Rape Victims are not Gender Specific

In Effects of Rape on Men: A Descriptive Analysis by Walker et al., the authors discuss a study they performed to look into the lives of men who have been sexually assaulted. The results were not surprising to me. On the first page, which the page number could not be seen clearly, states “the help and support for male victims of rape is more than 20 years behind that of a female victims.” Seeing that there is really nothing in the media for males that have been raped, nor a lot of research, the everyday crimes of male rape still goes on. On this same page it says “gay and bisexual men are more likely to report sexual assault by other men than heterosexual men.” It goes on to explain two reasons behind this:they are at risk of being raped by dates or while in relationships with men, and th occurrence of sexual assault. This is supported where the article says that ex sexual partner had to do with 65% of assaults in the study o gay and bisexual men. The other reason was homophobic sexual assault, essentially hate crimes against homosexual men.

The article goes on to say on the same first page that “very few male rape victims report their assault to the police because they think that thy will experience negative treatment, be disbelieved, or blamed for their assault.” These types of feelings are actually very similar to women’s experiences of rape. The fear of negative reactions also prevents men from looking towards medical treatment. This, in turn, could lead to victims not knowing if they contracted an STD from the traumatic event. Those that did go to the hospital had much more severe injuries than women usually do. This can be explained in the way that men do not go to the hospital after their assaults unless they are severely injured.

On page 496, it starts to explain the emotions of men after the incident. “Male victims reported significantly more hostility, anger, and depression than females did.” The article explained that this is because “anger is a more ‘masculine’ way to deal with trauma.”

This can go back to the Vulnerability Paradigm discussed in Rethinking Gender, Heterosexual Men, and Women’s Vulnerability to HIV/AIDS by Higgins et al. The article discussed how women can have reduced agency making them more vulnerable to diseases contracted from sexual intercourse. Men can be put in their own vulnerability paradigm when it comes to sexual assault. Their need to maintain their masculinity can in turn put them in danger of not being tested for sexually transmitted disease after the trauma of a rape. Also, in many situations, one could say that some homosexual men lose their agency in the homophobic person’s perspective. This can make them more vulnerable to sexual assault.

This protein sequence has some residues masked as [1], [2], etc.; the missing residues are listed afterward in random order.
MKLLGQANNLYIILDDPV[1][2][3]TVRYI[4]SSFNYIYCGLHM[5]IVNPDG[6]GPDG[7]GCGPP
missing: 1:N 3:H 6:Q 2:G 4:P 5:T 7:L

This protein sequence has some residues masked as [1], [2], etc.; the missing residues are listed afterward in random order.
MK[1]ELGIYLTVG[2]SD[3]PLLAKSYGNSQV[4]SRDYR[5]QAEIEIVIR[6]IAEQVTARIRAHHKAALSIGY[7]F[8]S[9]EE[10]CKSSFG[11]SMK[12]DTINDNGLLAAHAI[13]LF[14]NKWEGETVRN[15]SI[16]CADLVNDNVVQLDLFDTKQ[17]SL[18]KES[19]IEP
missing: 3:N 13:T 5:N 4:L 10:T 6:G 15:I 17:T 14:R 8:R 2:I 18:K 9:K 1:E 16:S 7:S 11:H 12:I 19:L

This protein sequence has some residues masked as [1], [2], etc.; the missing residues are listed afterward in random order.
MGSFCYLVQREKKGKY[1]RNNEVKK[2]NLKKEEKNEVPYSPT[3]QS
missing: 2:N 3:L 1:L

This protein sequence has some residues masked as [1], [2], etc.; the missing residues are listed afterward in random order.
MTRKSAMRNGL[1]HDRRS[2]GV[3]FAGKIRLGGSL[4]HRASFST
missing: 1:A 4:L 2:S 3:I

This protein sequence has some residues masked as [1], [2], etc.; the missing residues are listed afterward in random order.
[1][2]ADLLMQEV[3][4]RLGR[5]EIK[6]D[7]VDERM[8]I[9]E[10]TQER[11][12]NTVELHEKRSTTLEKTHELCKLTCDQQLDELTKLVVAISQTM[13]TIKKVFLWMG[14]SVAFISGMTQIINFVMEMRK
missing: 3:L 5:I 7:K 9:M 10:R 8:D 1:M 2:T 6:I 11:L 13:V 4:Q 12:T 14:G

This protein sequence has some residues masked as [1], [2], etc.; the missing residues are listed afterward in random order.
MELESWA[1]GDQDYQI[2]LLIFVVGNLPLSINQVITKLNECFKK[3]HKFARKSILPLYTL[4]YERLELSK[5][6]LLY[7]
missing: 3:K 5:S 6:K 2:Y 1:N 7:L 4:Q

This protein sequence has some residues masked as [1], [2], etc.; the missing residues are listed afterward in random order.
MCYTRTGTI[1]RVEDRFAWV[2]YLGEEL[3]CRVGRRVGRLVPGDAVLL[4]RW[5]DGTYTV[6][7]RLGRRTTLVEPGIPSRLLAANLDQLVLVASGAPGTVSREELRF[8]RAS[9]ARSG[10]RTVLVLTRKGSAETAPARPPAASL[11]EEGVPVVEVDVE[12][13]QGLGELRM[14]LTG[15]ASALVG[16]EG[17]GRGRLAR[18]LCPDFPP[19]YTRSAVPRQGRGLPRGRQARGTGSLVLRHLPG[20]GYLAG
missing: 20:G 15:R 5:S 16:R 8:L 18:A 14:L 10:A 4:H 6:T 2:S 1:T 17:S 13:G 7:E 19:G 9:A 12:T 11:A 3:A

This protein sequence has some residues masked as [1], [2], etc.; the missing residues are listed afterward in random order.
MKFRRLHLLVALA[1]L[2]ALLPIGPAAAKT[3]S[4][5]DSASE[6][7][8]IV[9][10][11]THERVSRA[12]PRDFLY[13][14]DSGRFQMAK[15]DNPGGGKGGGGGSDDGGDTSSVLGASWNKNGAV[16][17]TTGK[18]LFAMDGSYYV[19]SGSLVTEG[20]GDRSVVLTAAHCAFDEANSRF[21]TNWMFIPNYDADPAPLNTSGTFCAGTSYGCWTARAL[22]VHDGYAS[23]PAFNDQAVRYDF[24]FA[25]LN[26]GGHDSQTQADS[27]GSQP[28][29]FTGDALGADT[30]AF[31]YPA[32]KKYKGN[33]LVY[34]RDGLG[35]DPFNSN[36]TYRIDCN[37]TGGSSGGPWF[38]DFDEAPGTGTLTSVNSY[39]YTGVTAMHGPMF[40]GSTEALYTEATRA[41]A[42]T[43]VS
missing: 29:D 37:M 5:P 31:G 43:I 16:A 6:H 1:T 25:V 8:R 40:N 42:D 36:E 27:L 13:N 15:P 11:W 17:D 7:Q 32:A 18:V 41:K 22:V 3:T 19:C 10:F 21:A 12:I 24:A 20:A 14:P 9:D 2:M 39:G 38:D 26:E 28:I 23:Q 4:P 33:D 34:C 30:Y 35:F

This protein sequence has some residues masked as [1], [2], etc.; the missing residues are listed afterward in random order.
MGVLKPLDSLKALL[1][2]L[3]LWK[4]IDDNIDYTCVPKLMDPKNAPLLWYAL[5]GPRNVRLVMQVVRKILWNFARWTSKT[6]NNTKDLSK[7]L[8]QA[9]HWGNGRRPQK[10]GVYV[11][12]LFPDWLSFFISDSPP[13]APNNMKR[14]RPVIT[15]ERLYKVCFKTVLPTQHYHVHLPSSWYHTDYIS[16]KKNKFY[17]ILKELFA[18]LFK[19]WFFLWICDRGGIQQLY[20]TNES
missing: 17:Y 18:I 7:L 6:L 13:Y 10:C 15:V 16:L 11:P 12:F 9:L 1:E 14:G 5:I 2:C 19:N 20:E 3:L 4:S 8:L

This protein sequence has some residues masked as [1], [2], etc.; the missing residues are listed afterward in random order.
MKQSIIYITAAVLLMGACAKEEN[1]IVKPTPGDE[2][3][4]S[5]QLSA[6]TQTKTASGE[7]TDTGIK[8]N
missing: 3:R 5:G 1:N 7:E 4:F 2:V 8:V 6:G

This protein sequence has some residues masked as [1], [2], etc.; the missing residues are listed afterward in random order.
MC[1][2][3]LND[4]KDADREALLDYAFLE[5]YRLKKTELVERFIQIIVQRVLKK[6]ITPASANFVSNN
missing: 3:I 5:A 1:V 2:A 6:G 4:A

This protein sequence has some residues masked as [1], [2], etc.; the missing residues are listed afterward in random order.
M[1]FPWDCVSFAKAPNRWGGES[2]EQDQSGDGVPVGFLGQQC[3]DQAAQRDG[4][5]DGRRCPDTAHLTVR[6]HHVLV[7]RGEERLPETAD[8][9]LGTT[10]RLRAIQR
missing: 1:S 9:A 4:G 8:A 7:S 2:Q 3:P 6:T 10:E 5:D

On page 500, victims discuss what they believe male victims of rape need in order to make steps to ending this type of trauma. They suggest eliminate homophobia within professional services, police specially trained for male rape victims, support groups in major towns, 24 hour help lines, and more easily available therapy services. We need to take heed to these requests and start to make a better, safer world, for those men affected and could be affected by sexual assault. On our own campus we have “Take Back the Night,” I do not believe we have anything that highlights the plight of male victims. For our own campus, I believe that would be a great step in the right direction.

1 thought on “Rape Victims are not Gender Specific

  1. Simoneh: Your juxtaposition of the two articles is spot on. I think that Higgins et al would agree that expectations (or what Rudolph Byrd called “trappings”) of masculinity make men *vulnerable* in unique ways when they are sexually assaulted. Men are stereotypically expected to be strong and therefore it is hard for most men to admit they were unable to fight off another man. While strength for most would be seen as a “positive” stereotype, in this situation if often silences male survivors of abuse b/c they believe they were not “strong enough.” The other thing that gave me pause about the “Effects of Rape on Men” article is how most men will only report sexual abuse if it is paired with severe physical abuse. It makes sense when I read it (knowing what I know about masculinity) but I had never really thought about it until we read this article as a class. Great job.

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